“After I got my citizenship, I wanted to look into something else. When I got out of MSU I was tired of school and I wanted to work, but there was always something I wanted to learn about, and that was the rule of law. It’s so unique and such a large part of this country; our founding fathers set those checks and balances in stone. This country was born in law and I was interested in learning more. I’m interested in fairness and justice. People would always say to me, ‘You are kind of argumentative’ and I like to ask questions, so it was a good fit. Cooley Law School provided me some scholarships and recognized my dedication. Last fall I became a part-time student and Terry (and Message Makers) continues to encourage me to do what I want to do and still works and helps the team,” Cheng said. “It’s very demanding but I find it fascinating. Law is part of the history of this country so in a way I am studying history too. Studying law itself is very empowering.”
With so many demanding and challenging goals, Cheng has found a way to find balance in her life by making her health and fitness a priority. She finds time each day to take care of herself and works hard to find peace and calm in her life.
“I have to take good care of myself. I pay a lot of attention to both my mind and body because they impact each other. Meditation is really soothing to your mind and allows you to reflect on yourself and all the things that happen every day. Our teacher says you need to find your anchor so that no matter what you’re feeling, you can come back to that anchor and you will not go out and do something that is not who you are,” Cheng said. “I also do Tai Chi sword. It’s a slow and calming exercise, which is a good thing in modern society where everything happens so fast.”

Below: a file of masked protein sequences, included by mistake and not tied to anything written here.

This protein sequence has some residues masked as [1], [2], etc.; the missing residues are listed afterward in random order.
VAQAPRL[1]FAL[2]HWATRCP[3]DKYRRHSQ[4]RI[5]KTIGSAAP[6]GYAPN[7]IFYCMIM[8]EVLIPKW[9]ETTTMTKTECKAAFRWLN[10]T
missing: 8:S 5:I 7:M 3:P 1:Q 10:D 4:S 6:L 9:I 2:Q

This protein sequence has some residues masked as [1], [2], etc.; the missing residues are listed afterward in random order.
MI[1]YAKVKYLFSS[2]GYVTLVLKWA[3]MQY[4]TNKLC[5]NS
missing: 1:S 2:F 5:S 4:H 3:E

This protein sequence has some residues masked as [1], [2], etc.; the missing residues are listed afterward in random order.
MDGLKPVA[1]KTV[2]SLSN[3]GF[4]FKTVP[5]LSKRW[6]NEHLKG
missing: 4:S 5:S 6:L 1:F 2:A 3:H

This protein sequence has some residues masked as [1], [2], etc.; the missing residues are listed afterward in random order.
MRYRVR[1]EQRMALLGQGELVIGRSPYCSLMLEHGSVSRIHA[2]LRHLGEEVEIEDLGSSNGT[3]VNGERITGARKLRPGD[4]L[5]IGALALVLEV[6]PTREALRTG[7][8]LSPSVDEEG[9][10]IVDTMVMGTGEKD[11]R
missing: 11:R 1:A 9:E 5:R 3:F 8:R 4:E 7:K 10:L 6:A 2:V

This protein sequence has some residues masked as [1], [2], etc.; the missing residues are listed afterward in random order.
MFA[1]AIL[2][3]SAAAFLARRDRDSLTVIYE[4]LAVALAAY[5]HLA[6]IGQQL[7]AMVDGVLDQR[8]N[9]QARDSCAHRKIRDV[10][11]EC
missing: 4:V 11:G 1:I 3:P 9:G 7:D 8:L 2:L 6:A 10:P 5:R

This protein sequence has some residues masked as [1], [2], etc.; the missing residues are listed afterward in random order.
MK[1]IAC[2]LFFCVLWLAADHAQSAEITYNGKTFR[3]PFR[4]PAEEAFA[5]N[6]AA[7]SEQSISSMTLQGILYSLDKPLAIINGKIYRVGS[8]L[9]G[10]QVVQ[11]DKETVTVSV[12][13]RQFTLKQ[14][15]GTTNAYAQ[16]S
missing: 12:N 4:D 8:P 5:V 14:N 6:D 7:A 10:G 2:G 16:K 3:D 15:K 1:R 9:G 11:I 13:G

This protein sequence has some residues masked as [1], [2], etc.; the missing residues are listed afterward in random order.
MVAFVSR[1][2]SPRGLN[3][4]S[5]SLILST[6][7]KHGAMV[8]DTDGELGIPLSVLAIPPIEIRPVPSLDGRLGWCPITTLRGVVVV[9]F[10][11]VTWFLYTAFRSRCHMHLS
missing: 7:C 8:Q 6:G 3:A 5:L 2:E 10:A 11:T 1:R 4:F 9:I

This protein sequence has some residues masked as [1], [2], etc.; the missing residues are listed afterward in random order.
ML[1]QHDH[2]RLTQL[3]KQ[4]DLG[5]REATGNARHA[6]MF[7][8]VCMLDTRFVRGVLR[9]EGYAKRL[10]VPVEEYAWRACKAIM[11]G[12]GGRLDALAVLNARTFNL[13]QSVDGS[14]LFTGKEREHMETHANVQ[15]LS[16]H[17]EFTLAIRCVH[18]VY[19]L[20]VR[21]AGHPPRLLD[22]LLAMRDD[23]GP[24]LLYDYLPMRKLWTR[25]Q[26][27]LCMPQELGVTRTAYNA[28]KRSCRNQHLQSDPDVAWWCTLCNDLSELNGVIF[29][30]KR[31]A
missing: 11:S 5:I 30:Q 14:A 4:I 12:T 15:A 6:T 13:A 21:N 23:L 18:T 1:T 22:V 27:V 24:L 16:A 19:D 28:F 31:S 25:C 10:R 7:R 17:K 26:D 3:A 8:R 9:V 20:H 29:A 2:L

But Cheng doesn’t just take good care of herself, she’s dedicated to being a nurturing owner to her partner in crime, her curious cat April. April has made an enormous impact on Cheng as her sweet disposition and curiosity for life matches that of Cheng herself.
“I used to take care of our office cat Gracie; and when she passed away I thought I could give a cat a home. I adopted April from the Capital Area Human Society and it really started a different life for me. Taking care of her is a very positive thing; it’s a wonderful thing to be nurturing. Taking care of something that has life, whatever that is, gives life right back to you; it softens you. April doesn’t participate in anger or anything negative, she only adds joy and is always happy,” Cheng said.
Cheng has carried that lesson forward as she plans to work in the future to give back what she has been given by working with immigrants as a voice to help them find their place in the U.S Cheng is dedicated to giving back and being appreciative every day for what she has experienced in her life here.
“There is always a part of me that is an immigrant, but I am so appreciative of this chance,” Cheng said. “America is a breath of fresh air to me, there is so much freedom and so many opportunities for people to explore. I want to appreciate that every day for the people I have met, for what I have and what I am enjoying here.”